Friday, 27 February 2015

The BCN strikes back

Lockie Baz shepherds us down the low pound
I guess it was too good to be true. A week of largely enjoyable cruising with no more minor incidents and issues than you'd find on any canal – a bit of rubbish, a bit of shallowness, the odd dubious kid, that sort of thing.
But today the BCN struck back! It took us five hours to do five miles. Well, to be more exact, it took us two hours to go one mile and the remainder to do the rest. We tore ourselves away from our affable and convenient mooring by Longwood Boat Club to tackle our first locks since Wolverhampton nearly a week back.
The nine locks at Rushall are the start of a gradual descent into the centre of Birmingham. There are two at the top, then a mile long pound, then the remaining seven in a close flight. We were greeted at the top by Baz, one of the lockies from CRT's Wolverhampton team who gave us the glad tidings that the mile pound was "very low". They actually keep it low because it leaks badly, so no point wasting water – until a boat turns up and wants to go through. "Stay in the channel, we'll get you through" smiled Baz.
Where's the driver? Up at the front, poling off
I dropped down the lock, moved a few feet...and got stuck. I was in the channel but the channel wasn't deep enough. Behind us Baz was dropping through more water. I went forwards, backwards, then sideways with the pole to slowly scrape and grind a path forwards. For a while we were okay until the channel disappeared in the silt again. More poling, more to-ing and fro-ing and we were off again.
Scraping the bottom means churning up all the plastic bags, rags and other rubbish that lie buried in the silt, no to mention listening to the clonkings as the prop bashed half sunk objects and ominous underwater scraping noises as we ran over more. Then there were the mysterious humps and bumps – little hump bridges of silt that Harry lurched over in clumsy jumps or ran along the edge of at a whacky angle until dropping back level.
Dragging rubbish off the prop
And this is what we found

All the while we were edging slowly, so slowly towards the distant lock until we finally made it and I stopped to clear a tangled assortment of plastic bags, polythene, rope and rang off the prop. 
The remaining locks were a doddle: we dropped down through them in no time and onto a long dead straight length of canal where we found ourselves back in rubbish-ville – black bags of the stuff chucked about everywhere as if the canalside was an extra waste disposal site. Not to mention another floating fridge.  On the other side of the canal was a huge expanse of rugby and football pitches in perfect order. I didn't see any plastic sacks and old fridges there so why do local people think it's alright to chuck it in the canal?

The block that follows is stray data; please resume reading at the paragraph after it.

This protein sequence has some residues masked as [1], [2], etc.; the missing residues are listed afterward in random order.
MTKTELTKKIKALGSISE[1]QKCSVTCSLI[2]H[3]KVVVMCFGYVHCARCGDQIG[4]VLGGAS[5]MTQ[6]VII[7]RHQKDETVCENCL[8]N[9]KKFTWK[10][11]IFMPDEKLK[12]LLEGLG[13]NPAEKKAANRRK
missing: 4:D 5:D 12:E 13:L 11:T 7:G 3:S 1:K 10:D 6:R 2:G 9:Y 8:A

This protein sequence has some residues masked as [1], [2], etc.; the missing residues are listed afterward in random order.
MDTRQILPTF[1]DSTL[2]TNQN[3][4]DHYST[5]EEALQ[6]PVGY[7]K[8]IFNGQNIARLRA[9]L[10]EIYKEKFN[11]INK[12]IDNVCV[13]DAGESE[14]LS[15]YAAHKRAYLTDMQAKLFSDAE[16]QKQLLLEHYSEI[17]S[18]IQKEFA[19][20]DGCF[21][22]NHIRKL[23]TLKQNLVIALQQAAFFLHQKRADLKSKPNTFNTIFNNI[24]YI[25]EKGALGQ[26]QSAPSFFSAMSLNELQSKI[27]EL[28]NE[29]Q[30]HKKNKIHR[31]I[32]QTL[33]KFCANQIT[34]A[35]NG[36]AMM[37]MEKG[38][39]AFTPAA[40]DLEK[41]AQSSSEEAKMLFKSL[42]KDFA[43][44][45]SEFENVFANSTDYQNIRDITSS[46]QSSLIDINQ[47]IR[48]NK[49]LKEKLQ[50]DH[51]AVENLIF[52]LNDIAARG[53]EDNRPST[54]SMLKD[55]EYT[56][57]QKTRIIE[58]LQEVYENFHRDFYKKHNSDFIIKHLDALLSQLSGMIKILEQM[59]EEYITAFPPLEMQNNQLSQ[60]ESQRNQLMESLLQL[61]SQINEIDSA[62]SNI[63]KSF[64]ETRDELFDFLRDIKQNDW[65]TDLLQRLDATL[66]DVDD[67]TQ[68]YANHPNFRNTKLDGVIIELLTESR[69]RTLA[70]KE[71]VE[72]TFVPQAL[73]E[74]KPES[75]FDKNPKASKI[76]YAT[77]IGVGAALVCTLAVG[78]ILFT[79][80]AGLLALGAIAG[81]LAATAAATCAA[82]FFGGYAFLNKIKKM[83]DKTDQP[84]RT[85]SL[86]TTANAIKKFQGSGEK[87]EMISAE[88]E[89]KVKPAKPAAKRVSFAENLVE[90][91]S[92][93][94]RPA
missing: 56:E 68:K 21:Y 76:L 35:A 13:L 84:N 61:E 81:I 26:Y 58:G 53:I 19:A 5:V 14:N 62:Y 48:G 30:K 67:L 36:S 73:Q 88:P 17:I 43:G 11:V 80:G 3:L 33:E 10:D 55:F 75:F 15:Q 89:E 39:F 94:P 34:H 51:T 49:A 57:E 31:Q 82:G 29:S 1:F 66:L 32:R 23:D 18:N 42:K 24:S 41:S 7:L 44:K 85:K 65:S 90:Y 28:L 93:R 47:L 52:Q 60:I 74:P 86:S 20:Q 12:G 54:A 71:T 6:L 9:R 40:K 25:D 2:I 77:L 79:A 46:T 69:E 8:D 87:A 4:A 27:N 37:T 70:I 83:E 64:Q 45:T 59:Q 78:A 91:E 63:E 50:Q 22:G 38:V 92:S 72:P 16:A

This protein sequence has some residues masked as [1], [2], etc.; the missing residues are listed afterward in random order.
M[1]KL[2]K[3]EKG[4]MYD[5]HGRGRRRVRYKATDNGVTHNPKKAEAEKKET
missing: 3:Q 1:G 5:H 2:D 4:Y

Headings down the locks toward distant Birmingham
Turning onto the Tame Valley: look at the rope score marks on the metalwork
The Rushall ends at a T-junction with the Tame Valley Canal where we turned right just as boats had for more than a hundred years – as the score marks of ropes across the metal bridge on the corner bore witness to. Ironically the junction is right alongside the M6 motorway, today's transport corridor (and not much quicker just here for much of the day!).
The Tame Valley is universally described as 'very dull' in the guidebooks. I didn't think so, at least not to start with. True it's pretty much straight but for much of its length it runs in high embankments so there are some fine views across B'rum. And none finer than the spectacular crossing of the M5 just as it means the M6, the two motorways carried on concrete stilts across the landscape yet still lower than the far older canal.
Soaring over the M5 with the M6 coming in from the right
After that the Tame does pall. As the houses close in so the rubbish appears again as well, this time, as kids on motorbikes and quads. But then we're past them and for the final mile running through industry – ugly on the eye perhaps but scrote and rubbish free.
The remains of the old toll stop where working boats paid their dues
Not before time we reached the ruined remains of Goldshill Stop where working boats paid their canal tolls and then Ocker Hill junction where we met the Walsall Canal and snuck into our own quiet mooring spot, reversing under a low bridge into the dead-end Ocker Hill Tunnel Branch.
Journey's end – Ocker Hill ahead in the setting sun

1 comment:

  1. Well that has been a very interesting few days of travel through our Midlands is a shame that there is little respect shown for the local canal side environment. But just like the Town Centres they need much more thought given to investment and just how they can all be linked to the community. Looking forward to your next series of exploration.